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Frequently Asked Questions

MHRI FAQ

Why Volunteer?

Does volunteering for a clinical trial make sense for you? The following information will help you to decide.

What is a clinical trial?

A clinical trial is a scientific study done in human volunteers to test the safety, value and the side effects of a procedure, medication or device. All of the steps that will be followed in the trial are set out in the study protocol. The protocol is a detailed "recipe' for how the study will be done. A study may show that the tested treatment is better than, as good as, or no better than the standard treatment for the same condition. Without clinical trials there would be few if any medical advances - advances that help us to treat millions of people and future generations worldwide who have various illnesses.

Why do we need clinical trials?

A series of clinical trials for each possible treatment must be done before the Food and Drug Administration (FDA) will approve a drug, procedure or device. Many of the trials done at MedStar Health Research Institute are trials testing possible drugs or devices. A drug must be shown to be safe and useful for public use before the FDA can approve it. From the lab bench to the drug store, developing a new drug is a long and expensive process. It is estimated to take about 10 years and 800 million dollars to bring one new drug to market (R & D Directions, January 2002).

Who can participate in a clinical trial?

People with the condition being studied or healthy people can volunteer to take part in a clinical trial. Each study has specific entry requirements such as age or a medical condition necessary for participation. The doctor in charge of the study must review the volunteers' medical history to determine if he/she is eligible to participate based on strict study conditions called entry criteria

Who is in charge of a clinical trial?

A medical doctor is usually responsible for carrying out the study according to the study protocol. Before a clinical trial can begin to enroll volunteers an Institutional Review Board (IRB) must approve it. The IRB is a committee made up of healthcare experts that review each study to protect patient rights and ensure the safety of research volunteers. The IRB also ensures the research is scientifically sound and is involved in the review of safety issues throughout the study.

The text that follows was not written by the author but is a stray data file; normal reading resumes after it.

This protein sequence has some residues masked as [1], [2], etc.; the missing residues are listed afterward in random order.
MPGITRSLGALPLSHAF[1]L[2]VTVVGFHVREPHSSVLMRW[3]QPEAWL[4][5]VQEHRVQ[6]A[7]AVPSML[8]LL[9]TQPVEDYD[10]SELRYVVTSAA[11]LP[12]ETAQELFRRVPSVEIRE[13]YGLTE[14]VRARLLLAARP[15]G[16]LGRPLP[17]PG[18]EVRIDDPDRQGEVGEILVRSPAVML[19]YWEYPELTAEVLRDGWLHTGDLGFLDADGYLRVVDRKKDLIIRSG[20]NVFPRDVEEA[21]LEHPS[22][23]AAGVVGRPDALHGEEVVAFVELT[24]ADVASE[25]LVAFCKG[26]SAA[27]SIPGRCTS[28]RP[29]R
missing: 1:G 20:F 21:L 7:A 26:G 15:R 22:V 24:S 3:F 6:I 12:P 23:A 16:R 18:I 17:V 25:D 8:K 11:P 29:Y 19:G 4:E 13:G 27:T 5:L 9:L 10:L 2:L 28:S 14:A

What is informed consent?

One of the documents the IRB must review and approve is called an Informed Consent Form. This is provided to volunteers who are interested in participating in a clinical trial program. The informed consent includes everything a volunteer needs to know about the study so that he/she can make an informed decision as to whether or not to participate. The process allows volunteers to ask questions. Volunteers are encouraged to take their time in making a decision before signing the consent and joining the study. You and your family should feel completely comfortable with your decision to participate before you sign the consent.

What are the benefits to being in a clinical trial?

Once enrolled in a clinical trial, many volunteers find there are a number of potential benefits to participation. These can include:

  • The opportunity to become involved in the testing of a new drug that may have potential to improve your condition.
  • Close contact with the study team for management of your disease.
  • Contributing to medical science, which may help others now and in the future.

However, volunteers understand that there may not be any benefit to participating in a study.

6525 Belcrest Rd, Suite 700
Hyattsville, MD 20782
301-560-7300

To find out more about clinical trials taking place at the MedStar Health Research Institute, please call 301-560-7300.

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